Director Chris Weitz writes the Atlantic’s editors a stern letter regarding Hanna Rosin’s piece about The Golden Compass. He calls it a hatchet job, and complains that she accused him of “selling out” author Philip Pullman’s books. Rosin replies, claiming that she was just trying to explain how hard it was to make a profitable movie, but not offend the religious types who Pullman distains.
Lyra is happily relating a tale for the gyptian children…
“… It took him five whole minutes to die, and he was in torment the whole time.”
“Did you see it happen?”
“No, ’cause girls en’t allowed at High Table. But I seen his body afterwards when they laid him out. His skin was all withered like an old apple, and his eyes were starting from his head. In fact, they had to push ’em back in the sockets…”
I just love that “And so on.” I can just imagine the omniscient narrator rolling his eyes, abruptly turning, and striding off to the fen country. It is such an amazing construction of text. First there is the long story from Lyra interrupted by staccato questions from the gyptian kids. This is broken up with the one-sentence-paragraph sigh of the narrator. And then we are off with a long paragraph of story exposition about the fen country.
Philip Pullman talks with John Mullan of the Guardian Book Club about writing, reading, narrators, Milton, daemons, Mrs. Coulter, angels’ taste in food, among many other things (and gives a very intriguing little hint about on extra bit in his forthcoming book Once Upon a Time in the North).
Whatever stories are made of, words aren’t fundamental to it. Something else is. And what I think is fundamental to the narrative process is events — stories are made of events….Whether we read it in a children’s book or hear it being told to us in a class, it doesn’t matter. It’s the story itself, the events themselves that have that power to affect us.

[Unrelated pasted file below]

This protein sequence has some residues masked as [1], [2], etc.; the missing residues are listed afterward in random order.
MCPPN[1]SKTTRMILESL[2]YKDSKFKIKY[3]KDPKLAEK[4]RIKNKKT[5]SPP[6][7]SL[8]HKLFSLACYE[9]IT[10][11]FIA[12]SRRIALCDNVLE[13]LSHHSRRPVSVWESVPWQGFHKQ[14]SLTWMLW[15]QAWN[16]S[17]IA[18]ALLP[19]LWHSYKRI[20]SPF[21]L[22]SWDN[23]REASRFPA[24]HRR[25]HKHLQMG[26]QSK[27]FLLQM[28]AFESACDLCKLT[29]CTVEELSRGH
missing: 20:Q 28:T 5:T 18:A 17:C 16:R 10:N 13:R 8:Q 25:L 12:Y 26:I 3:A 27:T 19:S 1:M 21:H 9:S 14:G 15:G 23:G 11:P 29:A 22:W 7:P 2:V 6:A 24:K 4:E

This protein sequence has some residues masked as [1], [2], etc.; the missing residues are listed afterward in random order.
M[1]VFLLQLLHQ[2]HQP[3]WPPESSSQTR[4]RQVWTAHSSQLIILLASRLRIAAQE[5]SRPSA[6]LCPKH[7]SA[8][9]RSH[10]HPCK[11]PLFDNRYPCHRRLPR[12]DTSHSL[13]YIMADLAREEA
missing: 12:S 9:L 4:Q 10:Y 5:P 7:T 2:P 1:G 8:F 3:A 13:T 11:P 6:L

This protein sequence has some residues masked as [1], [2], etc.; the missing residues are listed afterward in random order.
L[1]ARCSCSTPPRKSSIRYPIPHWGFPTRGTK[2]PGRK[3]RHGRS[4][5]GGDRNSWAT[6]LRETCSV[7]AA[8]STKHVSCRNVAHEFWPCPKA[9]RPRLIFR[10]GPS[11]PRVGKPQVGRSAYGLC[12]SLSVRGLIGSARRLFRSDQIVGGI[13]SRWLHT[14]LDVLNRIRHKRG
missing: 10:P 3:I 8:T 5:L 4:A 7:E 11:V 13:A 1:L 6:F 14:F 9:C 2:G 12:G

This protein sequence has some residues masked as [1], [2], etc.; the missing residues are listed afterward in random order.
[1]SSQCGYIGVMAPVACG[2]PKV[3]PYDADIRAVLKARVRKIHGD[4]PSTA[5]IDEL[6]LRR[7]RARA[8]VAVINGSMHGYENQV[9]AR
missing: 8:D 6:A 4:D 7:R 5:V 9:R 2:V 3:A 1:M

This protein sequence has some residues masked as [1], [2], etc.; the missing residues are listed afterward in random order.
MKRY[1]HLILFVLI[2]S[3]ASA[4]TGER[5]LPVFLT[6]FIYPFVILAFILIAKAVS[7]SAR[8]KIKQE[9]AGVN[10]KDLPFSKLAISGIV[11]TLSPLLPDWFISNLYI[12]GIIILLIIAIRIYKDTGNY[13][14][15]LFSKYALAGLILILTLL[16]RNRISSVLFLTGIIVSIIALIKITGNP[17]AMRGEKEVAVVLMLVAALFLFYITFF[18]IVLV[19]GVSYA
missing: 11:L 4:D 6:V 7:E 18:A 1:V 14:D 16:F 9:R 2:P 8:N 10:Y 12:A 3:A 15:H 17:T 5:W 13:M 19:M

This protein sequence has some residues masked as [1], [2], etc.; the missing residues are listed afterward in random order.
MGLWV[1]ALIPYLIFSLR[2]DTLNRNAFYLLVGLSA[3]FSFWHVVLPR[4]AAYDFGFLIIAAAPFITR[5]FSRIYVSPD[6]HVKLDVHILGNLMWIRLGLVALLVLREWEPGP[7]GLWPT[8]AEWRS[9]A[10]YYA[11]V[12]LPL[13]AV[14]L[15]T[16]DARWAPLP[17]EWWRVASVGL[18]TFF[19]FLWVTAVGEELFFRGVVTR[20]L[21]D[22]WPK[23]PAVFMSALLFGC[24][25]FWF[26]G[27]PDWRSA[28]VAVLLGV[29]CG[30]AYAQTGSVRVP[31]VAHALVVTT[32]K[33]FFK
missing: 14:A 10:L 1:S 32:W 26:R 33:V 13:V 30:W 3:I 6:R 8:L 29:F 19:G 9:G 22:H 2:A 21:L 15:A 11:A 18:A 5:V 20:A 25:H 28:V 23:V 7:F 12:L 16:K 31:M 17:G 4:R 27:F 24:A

I started listening to the audio book of The Golden Compasslast week
(for the umpteenth time) and it reminds me that whatever we think
about the movie, the story is alive and well in the words Philip Pullman put
down (and reads) so beautifully. The books are selling splendidly well
(sorry, Mr. Donohue) and the story will live on because it is great.
I am not given to hyperbole, but it is for me truly one of the great
works of British children’s literature. Every reading is a richer one.
I’m now at Bolvanger and (perhaps because I’ve been talking so much
about the book in school) particularly noticed how Philip Pullman used his
experiences as a teacher. He totally captures the children’s way of
grouping, of playing, of talking together. And then, that sprite of a
narrator, goes a little deeper by commenting on Lyra being such a good
liar because she is so lacking in imagination. Brilliant. The real
story is the thing. It transcends New Line, Chris Weitz, Bill
Donohue, and everything else.
“So Lyra and her daemon turned away from the world they were born in,
and looked toward the sun, and walked into the sky.”